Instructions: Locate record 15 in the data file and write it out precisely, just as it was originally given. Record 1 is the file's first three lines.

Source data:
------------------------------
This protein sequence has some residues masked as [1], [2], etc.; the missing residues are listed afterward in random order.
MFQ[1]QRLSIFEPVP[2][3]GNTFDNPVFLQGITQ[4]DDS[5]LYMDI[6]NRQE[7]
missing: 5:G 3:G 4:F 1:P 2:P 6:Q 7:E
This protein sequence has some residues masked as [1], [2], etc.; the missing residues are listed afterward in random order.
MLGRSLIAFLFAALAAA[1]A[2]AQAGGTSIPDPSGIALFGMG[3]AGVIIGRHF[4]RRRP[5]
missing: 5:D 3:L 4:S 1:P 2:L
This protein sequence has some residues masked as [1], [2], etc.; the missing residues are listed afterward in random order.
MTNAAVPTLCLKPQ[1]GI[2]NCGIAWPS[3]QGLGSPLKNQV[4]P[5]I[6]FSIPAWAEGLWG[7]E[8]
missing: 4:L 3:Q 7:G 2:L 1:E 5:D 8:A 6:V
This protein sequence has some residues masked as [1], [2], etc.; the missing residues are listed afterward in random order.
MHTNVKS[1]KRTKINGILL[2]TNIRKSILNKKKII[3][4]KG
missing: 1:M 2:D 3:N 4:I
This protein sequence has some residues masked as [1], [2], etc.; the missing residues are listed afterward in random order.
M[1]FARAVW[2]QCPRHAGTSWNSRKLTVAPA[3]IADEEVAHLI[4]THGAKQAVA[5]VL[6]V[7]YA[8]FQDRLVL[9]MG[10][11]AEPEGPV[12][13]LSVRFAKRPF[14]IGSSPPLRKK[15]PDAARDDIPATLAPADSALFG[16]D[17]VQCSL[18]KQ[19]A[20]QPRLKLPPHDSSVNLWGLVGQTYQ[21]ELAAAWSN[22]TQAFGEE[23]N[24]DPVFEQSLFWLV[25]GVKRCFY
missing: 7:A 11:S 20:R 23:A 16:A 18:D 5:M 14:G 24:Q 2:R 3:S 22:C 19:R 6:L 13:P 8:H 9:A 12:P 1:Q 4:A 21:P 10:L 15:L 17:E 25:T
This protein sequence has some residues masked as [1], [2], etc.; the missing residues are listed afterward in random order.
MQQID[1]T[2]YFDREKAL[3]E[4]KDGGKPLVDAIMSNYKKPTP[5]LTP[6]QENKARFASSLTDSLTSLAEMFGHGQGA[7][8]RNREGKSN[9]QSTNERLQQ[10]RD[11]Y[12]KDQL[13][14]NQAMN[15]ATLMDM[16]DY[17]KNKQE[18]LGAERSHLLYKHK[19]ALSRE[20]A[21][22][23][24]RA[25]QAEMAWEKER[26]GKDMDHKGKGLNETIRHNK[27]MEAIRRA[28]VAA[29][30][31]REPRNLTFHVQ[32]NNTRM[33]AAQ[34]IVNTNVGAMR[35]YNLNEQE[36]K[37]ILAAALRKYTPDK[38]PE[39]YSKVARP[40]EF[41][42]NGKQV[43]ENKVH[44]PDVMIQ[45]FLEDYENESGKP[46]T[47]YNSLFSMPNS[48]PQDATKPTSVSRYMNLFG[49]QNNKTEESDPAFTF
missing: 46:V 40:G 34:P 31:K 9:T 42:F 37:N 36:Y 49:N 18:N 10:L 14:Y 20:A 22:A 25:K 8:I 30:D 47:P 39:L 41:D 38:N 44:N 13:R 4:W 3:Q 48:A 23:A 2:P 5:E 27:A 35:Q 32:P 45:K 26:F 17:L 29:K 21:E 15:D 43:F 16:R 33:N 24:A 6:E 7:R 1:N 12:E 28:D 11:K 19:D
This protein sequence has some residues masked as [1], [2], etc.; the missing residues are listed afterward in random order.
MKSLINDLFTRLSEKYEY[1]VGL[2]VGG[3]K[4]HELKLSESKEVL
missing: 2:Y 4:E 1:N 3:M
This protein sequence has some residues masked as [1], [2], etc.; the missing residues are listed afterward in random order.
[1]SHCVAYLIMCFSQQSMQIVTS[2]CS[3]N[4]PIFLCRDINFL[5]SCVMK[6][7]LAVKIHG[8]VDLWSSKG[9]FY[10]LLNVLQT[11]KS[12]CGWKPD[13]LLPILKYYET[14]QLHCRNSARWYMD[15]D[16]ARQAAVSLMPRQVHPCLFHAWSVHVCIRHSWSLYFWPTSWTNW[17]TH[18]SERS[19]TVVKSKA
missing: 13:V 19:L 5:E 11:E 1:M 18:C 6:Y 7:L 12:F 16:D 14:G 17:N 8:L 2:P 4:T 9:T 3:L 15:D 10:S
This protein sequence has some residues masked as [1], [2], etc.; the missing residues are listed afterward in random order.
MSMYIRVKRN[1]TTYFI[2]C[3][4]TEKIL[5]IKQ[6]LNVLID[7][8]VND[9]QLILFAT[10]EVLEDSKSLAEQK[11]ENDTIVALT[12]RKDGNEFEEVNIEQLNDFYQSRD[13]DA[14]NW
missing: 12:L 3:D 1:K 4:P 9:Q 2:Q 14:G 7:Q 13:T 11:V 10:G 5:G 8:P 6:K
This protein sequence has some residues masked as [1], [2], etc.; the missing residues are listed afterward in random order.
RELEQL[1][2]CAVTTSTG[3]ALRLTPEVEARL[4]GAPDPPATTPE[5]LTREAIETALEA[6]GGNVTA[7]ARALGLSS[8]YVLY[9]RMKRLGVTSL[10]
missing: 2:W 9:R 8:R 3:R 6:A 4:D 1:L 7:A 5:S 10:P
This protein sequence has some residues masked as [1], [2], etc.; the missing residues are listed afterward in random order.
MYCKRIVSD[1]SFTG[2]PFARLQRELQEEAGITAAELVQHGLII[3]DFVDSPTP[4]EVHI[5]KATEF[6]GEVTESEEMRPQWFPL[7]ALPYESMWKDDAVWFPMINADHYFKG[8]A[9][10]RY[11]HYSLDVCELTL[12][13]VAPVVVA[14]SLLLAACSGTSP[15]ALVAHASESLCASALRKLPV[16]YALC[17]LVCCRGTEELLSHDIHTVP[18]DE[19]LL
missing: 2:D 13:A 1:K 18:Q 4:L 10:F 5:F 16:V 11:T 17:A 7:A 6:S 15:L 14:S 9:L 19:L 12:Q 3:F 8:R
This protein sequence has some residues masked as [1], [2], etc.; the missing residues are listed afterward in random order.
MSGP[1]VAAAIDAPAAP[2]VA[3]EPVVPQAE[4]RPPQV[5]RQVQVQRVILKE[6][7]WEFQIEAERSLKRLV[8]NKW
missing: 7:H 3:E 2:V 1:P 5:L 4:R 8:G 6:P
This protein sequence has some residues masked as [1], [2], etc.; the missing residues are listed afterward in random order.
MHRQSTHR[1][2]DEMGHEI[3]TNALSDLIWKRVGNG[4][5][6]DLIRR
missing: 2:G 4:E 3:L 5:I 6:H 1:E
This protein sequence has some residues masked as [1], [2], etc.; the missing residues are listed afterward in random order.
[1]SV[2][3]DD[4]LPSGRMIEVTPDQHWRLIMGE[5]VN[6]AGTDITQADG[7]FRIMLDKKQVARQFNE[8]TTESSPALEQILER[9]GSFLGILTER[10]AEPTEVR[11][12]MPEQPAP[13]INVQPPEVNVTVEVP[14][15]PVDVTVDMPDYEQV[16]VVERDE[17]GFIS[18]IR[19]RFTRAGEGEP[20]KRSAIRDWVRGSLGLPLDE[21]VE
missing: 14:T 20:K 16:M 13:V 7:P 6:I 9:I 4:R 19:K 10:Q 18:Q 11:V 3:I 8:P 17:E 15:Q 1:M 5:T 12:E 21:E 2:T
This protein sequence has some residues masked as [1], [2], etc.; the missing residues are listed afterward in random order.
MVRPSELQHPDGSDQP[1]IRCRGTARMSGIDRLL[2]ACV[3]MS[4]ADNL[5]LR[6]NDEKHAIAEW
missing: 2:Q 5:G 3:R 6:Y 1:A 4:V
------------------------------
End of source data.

This protein sequence has some residues masked as [1], [2], etc.; the missing residues are listed afterward in random order.
MVRPSELQHPDGSDQP[1]IRCRGTARMSGIDRLL[2]ACV[3]MS[4]ADNL[5]LR[6]NDEKHAIAEW
missing: 2:Q 5:G 3:R 6:Y 1:A 4:V